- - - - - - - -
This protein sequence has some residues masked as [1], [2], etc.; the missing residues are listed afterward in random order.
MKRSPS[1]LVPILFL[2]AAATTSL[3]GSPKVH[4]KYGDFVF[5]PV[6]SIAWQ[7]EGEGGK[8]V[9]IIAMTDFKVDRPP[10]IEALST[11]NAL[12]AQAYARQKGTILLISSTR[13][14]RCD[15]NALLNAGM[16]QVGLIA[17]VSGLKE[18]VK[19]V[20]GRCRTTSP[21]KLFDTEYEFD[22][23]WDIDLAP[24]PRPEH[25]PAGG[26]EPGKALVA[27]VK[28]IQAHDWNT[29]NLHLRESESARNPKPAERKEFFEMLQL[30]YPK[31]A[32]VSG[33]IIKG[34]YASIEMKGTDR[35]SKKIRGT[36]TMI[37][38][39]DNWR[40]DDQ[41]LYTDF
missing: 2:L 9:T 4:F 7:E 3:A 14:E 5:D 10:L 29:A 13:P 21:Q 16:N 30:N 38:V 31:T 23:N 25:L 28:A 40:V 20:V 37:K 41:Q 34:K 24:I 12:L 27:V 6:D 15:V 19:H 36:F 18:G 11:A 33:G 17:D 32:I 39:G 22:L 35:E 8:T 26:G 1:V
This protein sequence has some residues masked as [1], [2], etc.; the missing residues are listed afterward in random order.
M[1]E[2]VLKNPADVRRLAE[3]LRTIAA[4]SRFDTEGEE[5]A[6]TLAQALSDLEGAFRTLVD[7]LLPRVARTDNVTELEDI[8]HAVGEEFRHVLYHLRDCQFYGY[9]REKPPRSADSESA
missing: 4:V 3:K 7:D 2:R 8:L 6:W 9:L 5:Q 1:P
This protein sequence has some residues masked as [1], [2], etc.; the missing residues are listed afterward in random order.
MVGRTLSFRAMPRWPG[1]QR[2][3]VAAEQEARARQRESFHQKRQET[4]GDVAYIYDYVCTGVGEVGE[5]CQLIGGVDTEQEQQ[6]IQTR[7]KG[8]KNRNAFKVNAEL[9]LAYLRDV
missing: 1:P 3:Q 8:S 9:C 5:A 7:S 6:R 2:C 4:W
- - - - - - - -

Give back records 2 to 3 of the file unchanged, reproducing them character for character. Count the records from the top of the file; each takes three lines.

This protein sequence has some residues masked as [1], [2], etc.; the missing residues are listed afterward in random order.
M[1]E[2]VLKNPADVRRLAE[3]LRTIAA[4]SRFDTEGEE[5]A[6]TLAQALSDLEGAFRTLVD[7]LLPRVARTDNVTELEDI[8]HAVGEEFRHVLYHLRDCQFYGY[9]REKPPRSADSESA
missing: 4:V 3:K 7:D 2:R 8:L 6:W 9:L 5:Q 1:P
This protein sequence has some residues masked as [1], [2], etc.; the missing residues are listed afterward in random order.
MVGRTLSFRAMPRWPG[1]QR[2][3]VAAEQEARARQRESFHQKRQET[4]GDVAYIYDYVCTGVGEVGE[5]CQLIGGVDTEQEQQ[6]IQTR[7]KG[8]KNRNAFKVNAEL[9]LAYLRDV
missing: 1:P 3:Q 8:S 9:C 5:A 7:S 6:R 2:C 4:W